On this day of giving thanks, tell us about the books you are thankful for.

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Ghost, by Jason Reynolds

ghost-reynoldsMiddle schooler Castle “Ghost” Cranshaw is obsessed with two things: sunflower seeds and the Guinness Book of World Records. He knows a lot of the records by heart, including the fact that some guy named Usain Bolt is the fastest man in the world—but that doesn’t mean he cares about track. In fact, running drudges up a traumatic memory: running for his life from his gun-wielding father.

His father has been in jail for three years now, but not a day goes by that Ghost doesn’t think about that horrible night. He can’t talk about it and puts up emotional walls that only alienate him from his peers. Despite being a good kid at heart, he gets into a lot of fights when his buttons are pressed. But his lonely, misunderstood life changes when the school’s track coach sees amazing potential in him and compels him to join the team.

Ghost doesn’t always make the right choices along the way to finding himself, which is what makes him such a great character to read about. His thoughts and actions ring true, and a lot of readers will be able to relate to his feelings. The fantastic role models in his life help to orient him morally with good advice and fitting punishments.

This is the first book in a series, so try not to be too disappointed when that ending comes up way too fast.

Check the PPLC Catalog for Ghost.

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Daughters of a Nation, by Alyssa Cole, Lena Hart, Piper Huguley, and Kianna Alexander

daughters-of-a-nationA feast for the mind as well as the heart, each of the four stories in this romance anthology are set in the turbulent decades surrounding the dawn of the 20th century in the United States; a time when legal slavery had recently been abolished but women and blacks had yet to obtain the right to vote. The stories feature four spirited African American females who are determined to make positive changes through political activism. Readers will find a mix of timely themes including racism, women’s rights, and immigration, each with a light dusting of romance which does nothing to distract from the subject matter.

All four of these stories are fantastic, but I want to highlight my two favorites. “In the Morning Sun” by Lena Hart is about Civil War widow Madeline Asher who moves to Nebraska to teach reading and writing to African Americans as well as inspire them to fight for suffrage. Meanwhile, she must fight against the passion she feels for a white Union veteran with whom there’s no future, due to the strict ban on interracial marriage. “Let Us Dream” by Alyssa Cole is set in 1917 Harlem. With women’s suffrage on the ballot, cabaret owner and natural born entertainer Bertha Hines is determined to convince her patrons to vote in her favor. She finds an unlikely ally in a disenfranchised Muslim immigrant, and their uneasy friendship soon blossoms into something much more.

Stimulating on multiple levels, this is a great read for anyone who values love and freedom.

Check the PPLC Catalog for Daughters of a Nation.


The Girl With All the Gifts, by M. R. Carey

girl-with-all-the-gifts-careyThere’s a small problem with zombie novels: besides the zombies, you just have people with problems. That can get stale quickly, especially when graphic novels like The Walking Dead and books like The Passage have covered just about every problem that people in a zombie-infested world can have. The zombies themselves, as metaphors for our inevitable deaths and barely repressed predatory natures, make great extras in horror stories, but don’t necessarily make a great plot—unless a good writer can breathe some life into them. As paradoxical as it sounds, zombies with life in them is what makes The Girl With All the Gifts worth a read.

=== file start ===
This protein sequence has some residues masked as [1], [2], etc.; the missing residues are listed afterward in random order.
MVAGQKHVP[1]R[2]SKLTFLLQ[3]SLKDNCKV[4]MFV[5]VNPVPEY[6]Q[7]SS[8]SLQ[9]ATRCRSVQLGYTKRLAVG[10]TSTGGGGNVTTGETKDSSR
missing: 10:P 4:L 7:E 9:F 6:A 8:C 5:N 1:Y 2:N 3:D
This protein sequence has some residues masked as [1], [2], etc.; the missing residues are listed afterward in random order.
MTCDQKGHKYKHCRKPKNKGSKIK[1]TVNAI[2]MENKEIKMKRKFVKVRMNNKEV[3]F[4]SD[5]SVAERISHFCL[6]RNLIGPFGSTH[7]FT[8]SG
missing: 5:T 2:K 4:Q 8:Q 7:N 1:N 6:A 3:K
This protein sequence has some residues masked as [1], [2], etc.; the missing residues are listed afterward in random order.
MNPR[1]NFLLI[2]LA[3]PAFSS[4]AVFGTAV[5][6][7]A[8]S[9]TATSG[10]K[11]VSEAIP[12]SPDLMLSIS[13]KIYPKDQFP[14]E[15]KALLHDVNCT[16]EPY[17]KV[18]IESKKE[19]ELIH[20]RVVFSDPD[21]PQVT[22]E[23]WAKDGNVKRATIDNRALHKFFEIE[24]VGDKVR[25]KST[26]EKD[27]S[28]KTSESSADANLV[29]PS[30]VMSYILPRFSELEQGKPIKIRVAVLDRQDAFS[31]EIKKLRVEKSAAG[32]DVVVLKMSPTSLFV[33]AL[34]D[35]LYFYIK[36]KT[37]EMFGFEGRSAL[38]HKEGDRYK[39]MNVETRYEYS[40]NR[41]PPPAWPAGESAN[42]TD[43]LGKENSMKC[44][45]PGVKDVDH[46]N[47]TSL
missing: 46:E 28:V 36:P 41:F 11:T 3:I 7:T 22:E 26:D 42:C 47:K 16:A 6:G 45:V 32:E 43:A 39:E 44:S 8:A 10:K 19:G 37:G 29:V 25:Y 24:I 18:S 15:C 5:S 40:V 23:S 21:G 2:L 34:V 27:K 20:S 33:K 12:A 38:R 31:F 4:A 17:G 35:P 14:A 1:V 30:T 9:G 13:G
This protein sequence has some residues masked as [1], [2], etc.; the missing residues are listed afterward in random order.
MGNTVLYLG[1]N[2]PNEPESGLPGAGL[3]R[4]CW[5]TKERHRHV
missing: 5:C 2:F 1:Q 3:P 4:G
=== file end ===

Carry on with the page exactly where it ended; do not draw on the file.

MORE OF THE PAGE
Melanie is 10 years old and lives in a prison cell. Every day wary armed guards strap her down a wheelchair and then wheel her into a classroom for lessons with the other students. There they learn geography, history, literature, advanced math, and all about the holdout of Beacon, where the last of humanity lives walled away from the “hungries” that prey on them. School is the one bright spot in Melanie’s bleak existence, especially when Miss Justineau teaches. But now Melanie’s classmates are disappearing one by one, taken away by the guards at the command of callous Dr. Caldwell. As Melanie wonders how long it will be before she’s taken, the guards talk in hushed voices about a perimeter breach.

Zombie fans will find a lot to like here, but so will anyone who wants a more nuanced science fiction story about the nature of humanity and the folly of thinking we’re the pinnacle of evolutionary perfection. Plus, the original, imaginative details concerning the zombie infection were fully absorbing.

There is a movie based on the book starring Glenn Close as Dr. Caldwell. The screenplay was written by the author. Have you seen the movie? What did you think?

Check the PPLC Catalog for The Girl With All the Gifts.

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The Golem and the Jinni, by Helene Wecker

golem-jinni-wecker-compressedJewish and Arabian mythologies converge in this spellbinding novel set in New York City at the dawn of the 20th century.

When a failed businessman asks a mystic to create a golem to be his wife, the mystic laughs in his face. Golems are mindless beings made of clay with fantastic strength that live only to serve their masters. But the businessman doesn’t want a slave; he wants an obedient yet curious, intelligent, and virtuous wife. Eventually, the mystic comes to view the request as a challenge and, for a hefty price, promises to deliver. “But remember this,” the mystic warns. “No golem has ever existed that did not eventually run amok. You must be prepared to destroy her.”